In an article for International Affairs in June 2023 Dr Andreas Papamichail of the Centre for Public Health and Policy explores the importance of health policy in addressing “deep-rooted racial inequities”. Dr Papamichail draws on theories of racial capitalism in suggesting that to prepare for future disease outbreaks we must identify and respond to these inequities in our experience of the COVID-19 pandemic. Here we examine the role of vaccine production and distribution, but we encourage readers to access the full article if interested.  

Nothing new to see here 

Dr Papamichail acknowledges that the “highly inequitable global distribution of vaccines” of the pandemic is “not a new phenomenon”. This is demonstrated by the global experience of diseases like HIV/AIDS. Indeed, during the COVID-19 pandemic as mpox spread internationally beyond its conventionally endemic regions, it became apparent that we had failed to learn from history. 

However, Dr Papamichail suggests that there was “initial optimism” for “new policy space” and subsequent changes to international IP laws. For example, the COVIAX initiative, established in March 2020, promised to encourage equity. Alas, this hope was short lived for many as this effort has since been described as a “failure” or “useless”. Furthermore, it “served to entrench precisely the global structures it was supposedly aimed at counteracting”.  

“Rather than prevent states who signed up for the initiative from circumventing it and striking bilateral deals with pharmaceutical companies, COVAX in fact enabled these as a concession to get wealthier countries to join the initiative.” 

The article contrasts “staggering inequities” with the profit margins of key vaccine producers in evidence of what some describe as “vaccine apartheid”.  

“No one is safe until everyone is safe” 

The COVID-19 pandemic was host to a range of rhetorical exercises, but Dr Papamichail suggests that one in particular “rings hollow”: “no one is safe until everyone is safe”. He suggests that some of the organisations contributing to this narrative are “deeply embedded and invested in the perpetuation of the system that enables this vaccine apartheid”.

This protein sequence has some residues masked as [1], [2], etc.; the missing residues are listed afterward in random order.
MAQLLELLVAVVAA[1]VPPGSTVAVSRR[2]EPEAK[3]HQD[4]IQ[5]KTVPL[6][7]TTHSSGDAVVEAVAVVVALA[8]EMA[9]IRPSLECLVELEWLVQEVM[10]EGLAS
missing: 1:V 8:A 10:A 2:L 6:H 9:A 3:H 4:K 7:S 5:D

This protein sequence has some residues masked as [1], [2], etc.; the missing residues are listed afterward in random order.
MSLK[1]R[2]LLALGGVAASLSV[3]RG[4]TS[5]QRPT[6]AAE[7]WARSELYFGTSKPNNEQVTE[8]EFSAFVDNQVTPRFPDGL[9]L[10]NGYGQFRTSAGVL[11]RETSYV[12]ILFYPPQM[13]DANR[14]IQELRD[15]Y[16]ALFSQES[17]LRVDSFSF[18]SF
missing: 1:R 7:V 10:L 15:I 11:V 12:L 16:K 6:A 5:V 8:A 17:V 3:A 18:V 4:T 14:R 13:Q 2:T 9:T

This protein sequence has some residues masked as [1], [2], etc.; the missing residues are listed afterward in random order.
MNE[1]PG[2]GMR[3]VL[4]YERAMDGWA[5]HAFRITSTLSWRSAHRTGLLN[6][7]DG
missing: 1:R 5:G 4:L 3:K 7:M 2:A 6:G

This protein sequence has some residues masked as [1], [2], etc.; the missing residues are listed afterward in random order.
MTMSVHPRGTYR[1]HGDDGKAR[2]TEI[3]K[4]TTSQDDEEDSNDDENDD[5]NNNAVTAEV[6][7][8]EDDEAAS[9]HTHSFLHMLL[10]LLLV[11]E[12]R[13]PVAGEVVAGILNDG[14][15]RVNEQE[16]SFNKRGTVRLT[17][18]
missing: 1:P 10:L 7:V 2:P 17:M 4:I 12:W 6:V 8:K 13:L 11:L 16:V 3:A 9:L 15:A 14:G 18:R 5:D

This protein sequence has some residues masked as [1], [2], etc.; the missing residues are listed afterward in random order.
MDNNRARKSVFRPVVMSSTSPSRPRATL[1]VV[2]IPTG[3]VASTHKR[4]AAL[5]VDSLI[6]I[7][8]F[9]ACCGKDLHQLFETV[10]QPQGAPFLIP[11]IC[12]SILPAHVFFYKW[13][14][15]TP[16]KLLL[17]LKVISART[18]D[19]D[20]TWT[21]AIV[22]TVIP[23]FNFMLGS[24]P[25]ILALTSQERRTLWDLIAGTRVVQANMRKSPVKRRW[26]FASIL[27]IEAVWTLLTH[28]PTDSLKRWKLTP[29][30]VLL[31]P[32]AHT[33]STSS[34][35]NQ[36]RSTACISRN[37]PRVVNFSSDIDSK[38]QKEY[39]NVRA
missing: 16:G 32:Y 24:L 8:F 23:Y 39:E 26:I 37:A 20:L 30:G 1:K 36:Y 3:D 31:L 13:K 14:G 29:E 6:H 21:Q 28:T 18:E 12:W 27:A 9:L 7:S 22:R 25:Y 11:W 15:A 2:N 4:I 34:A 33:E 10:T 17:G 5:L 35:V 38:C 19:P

The article explores three dynamics that contribute to racialised inequity: 

  1. “The obvious inequity created by the profit incentives of pharmaceutical companies which shape the prioritisation of health issues and the distribution of life-saving vaccines and medicines according to the profitability rather than harm, and the ways in which the global IP regime entrenches these inequities.” 
  2. “The consequences of the maldistribution of medical products and technologies are obviously racialised, implying that racial differentiation is a necessary condition for acquiescence to such a brazenly inequitable system.” 
  3. “The way in which acts of charity like those emblematised by COVAX become the only possible exception to the legacies of exclusion entrenched by global IP regimes.” 
What can we do? 

Dr Papamichail suggests that the three dynamics of the COVID-19 pandemic “laid bare multiple interlocking and co-constituting processes”. He emphasises that “domestic and global hierarchies” create “surplus subjects and stratified layers of expendability”, giving the example of the “exposure of the racialised ‘essential worker’ to illness and death”.  

“The combined dynamics of expendability, exclusion and inclusion, and maldistribution, which have characterised the pandemic are emblematic of the workings of global racial capitalism, given that they arise out of a system that privileges some forms of labour, some forms of movement, and certain parts of the world over others.”  

The conclusion demands greater analysis of race and racism in scholarship on the “intersections between global health and international politics”. Fortunately, Dr Papamichail states that the “sheer scale of inequity” and its pandemic prominence might create “challenges and resistance”.  

“Decolonising is not just about reading lists, methods and sites of research, or discourses of global health, but about the material structures (of racial capitalism) that uphold global hierarchies of worth.” 

Some “concrete actions” are offered to policymakers and activists, and the most pertinent to vaccines is the call to “challenge” the idea that “IP protections are legitimate” in the light of public funding being able to “de-risk investment”. 

Do you agree with the issues raised and this emphasis on IP regimes? Let us know your thoughts on the article if you read it here, and don’t forget to subscribe to get more vaccine updates!